Thus said my boss. It’s meant as a compliment (he said that, too). We keep coming across things no one has taken a moment to train me on because everyone keeps forgetting I’ve never done 99% of what a high school teacher has been trained to do. I keep thinking I’m trained enough, until I come across moments where I just plain don’t know how to best handle the situation.
Thankfully, the book Before You Can Discipline, a classroom management book, has been showing me that I’ve instinctively been doing the right thing, for the most part. I have the patience and empathy part; I just need to learn how to execute discipline.
I’ve been hesitant with the discipline part because I’ve tried a few things and they simply didn’t work. Here’s a passage from the book that’s finally given me the tools I need:
“‘Tell students, ‘I don’t decide; your behavior tells me what I must do.’ … First, drop all pretense that you are the holder of power, the boss, and totally responsible for what students do or do not do… You cannot control them. Most important, tell students you don’t want to control them.
Then, tell students they hold the power to determine the degree of their freedom. It’s their mature use of power to discipline themselves which determines the degree. Say, ‘I don’t make the rules in this class. I don’t decide what you can and can’t do. I’m the teacher–and responsible for all of you, but your behavior tells me what I can and can’t allow you to do. Your behavior tells me what rules to make–and which ones aren’t necessary… In truth, when you misbehave, you are asking me to do something. So don’t get made when I must correct you–or when I make a rule. You told me to correct you, or make the rule, through your behavior.'”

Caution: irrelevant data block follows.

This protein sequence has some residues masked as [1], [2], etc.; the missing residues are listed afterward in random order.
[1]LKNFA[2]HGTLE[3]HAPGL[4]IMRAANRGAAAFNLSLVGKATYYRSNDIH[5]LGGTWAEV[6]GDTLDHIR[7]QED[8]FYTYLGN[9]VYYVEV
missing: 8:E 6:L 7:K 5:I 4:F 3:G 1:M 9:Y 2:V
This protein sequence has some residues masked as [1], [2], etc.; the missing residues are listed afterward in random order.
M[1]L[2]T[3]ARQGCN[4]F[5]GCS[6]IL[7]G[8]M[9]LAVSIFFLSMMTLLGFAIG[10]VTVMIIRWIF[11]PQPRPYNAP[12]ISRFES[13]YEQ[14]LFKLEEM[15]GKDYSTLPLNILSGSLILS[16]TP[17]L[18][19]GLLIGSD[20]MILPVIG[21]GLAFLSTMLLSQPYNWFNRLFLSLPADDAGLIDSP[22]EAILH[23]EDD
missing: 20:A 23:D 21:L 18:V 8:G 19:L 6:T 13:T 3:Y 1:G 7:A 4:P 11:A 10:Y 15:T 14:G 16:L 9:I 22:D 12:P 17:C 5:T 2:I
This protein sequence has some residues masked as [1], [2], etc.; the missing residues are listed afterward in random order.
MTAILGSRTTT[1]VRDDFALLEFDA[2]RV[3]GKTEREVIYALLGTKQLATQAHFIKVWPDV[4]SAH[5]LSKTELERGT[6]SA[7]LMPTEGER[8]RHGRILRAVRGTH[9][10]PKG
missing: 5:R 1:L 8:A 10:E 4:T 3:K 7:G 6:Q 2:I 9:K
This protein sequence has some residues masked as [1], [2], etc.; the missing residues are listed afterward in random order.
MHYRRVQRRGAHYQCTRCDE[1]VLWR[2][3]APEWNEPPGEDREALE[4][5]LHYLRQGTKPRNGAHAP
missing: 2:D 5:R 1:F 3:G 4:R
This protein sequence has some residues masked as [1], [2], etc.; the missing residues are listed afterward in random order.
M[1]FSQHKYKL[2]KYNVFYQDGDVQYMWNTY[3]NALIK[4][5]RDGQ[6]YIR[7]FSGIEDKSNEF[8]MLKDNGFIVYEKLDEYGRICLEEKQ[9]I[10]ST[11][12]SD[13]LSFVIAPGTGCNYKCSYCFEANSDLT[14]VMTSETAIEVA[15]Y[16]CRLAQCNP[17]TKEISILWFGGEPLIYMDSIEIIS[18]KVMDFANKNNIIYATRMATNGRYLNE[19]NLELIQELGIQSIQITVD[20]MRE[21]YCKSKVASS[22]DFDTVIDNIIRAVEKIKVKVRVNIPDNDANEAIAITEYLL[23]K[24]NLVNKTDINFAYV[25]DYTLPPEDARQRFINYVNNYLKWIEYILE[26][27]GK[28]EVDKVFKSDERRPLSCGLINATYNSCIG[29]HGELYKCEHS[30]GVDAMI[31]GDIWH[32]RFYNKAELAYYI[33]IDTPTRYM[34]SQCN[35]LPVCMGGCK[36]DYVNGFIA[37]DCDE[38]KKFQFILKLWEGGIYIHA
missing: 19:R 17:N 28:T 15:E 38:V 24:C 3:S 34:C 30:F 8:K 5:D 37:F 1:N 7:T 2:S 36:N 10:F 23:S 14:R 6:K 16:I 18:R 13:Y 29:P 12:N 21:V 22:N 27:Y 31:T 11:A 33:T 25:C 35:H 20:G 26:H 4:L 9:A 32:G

Needs a smidge of revising, but close enough.
I have a group of students craving independence and to preserve some sense of control. Whenever I’ve tried to “take over” they’ve just gotten defiant or shut down. It makes me helpless to help them, and it doesn’t motivate them to handle things better.
I have a feeling that, if they can build a connection between consequences and their actions, they’ll start making better decisions. Right now, so many of them live in their own little, broken world and can’t see out it yet. Also, many of them do a lot dumb things to cover up how much they’re hurting on the inside. They’re just acting human. The tough part is, they’re doing that in a school setting with fellow youths who don’t know how to handle these bumpy moments in adult fashion. It creates a volatile mixture that explodes sometimes. At least I’m able to diffuse situations reasonably well.
I’m very thankful for having a boss (yet again) that wants me to grow, not just look for an excuse to fire me.